Kenya is a country in East Africa with coastline on the Indian Ocean. It encompasses savannah, lakelands, the dramatic Great Rift Valley and mountain highlands. It’s also home to wildlife like lions, elephants and rhinos. From Nairobi, the capital, safaris visit the Maasai Mara Reserve, known for its annual wildebeest migrations, and Amboseli National Park, offering views of Tanzania’s 5,895m Mt. Kilimanjaro
Big Air Activities
Collectively known as the ‘Big Air Experience’, the Bunji jump, Bridge swing and Bridge slide are perfect for the adrenaline junkie! At 111 metres, the bungee jump off the historic bridge is the third highest in the world. The bridge swing starts with a terrifying 100 metre free fall swinging away from the bridge and ends with one of the most spectacular views of the gorge below. Although the bridge slide is considered ‘tamer’ than the first two, it takes guts to slide on a steel cable from one end of the gorge to the other.
A Boma dinner is a quintessential part of the bush lore, traditionally it was when village elders came together to celebrate or debate something in their community.
A is an overland journey, usually a trip by tourists to Africa. In the past, the trip was often a big-game hunt, but today, safari often refers to trips to observe and photograph wildlife—or hiking and sightseeing, as well.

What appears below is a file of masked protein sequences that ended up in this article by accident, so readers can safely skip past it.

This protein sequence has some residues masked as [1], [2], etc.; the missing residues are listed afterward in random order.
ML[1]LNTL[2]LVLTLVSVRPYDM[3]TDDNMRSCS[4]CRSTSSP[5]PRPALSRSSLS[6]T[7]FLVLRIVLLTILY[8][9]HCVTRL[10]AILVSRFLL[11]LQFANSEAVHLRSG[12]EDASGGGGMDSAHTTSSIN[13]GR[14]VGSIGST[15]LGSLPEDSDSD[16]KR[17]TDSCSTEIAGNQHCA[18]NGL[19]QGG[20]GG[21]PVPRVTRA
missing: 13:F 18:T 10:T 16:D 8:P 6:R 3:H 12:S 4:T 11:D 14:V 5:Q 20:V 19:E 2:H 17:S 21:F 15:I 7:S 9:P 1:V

The Swahili word safari means journey, originally from the Arabic meaning a journey; the verb for “to travel” in Swahili is kusafiri. These words are used for any type of journey, e.g. by bus from Nairobi to Mombasa or by ferry from Dar es Salaam to Unguja. Safari entered the English language at the end of the 1850s thanks to Richard Francis Burton, the famous explorer.
The Regimental March of the King’s African Rifles was ‘Funga Safari’, literally ‘tie up the March’, or, in other words, pack up equipment ready to march.
In 1836 William Cornwallis Harris led an expedition purely to observe and record wildlife and landscapes by the expedition’s members. Harris established the safari style of journey, starting with a not too strenuous rising at first light, an energetic day walking, an afternoon rest then concluding with a formal dinner and telling stories in the evening over drinks and tobacco.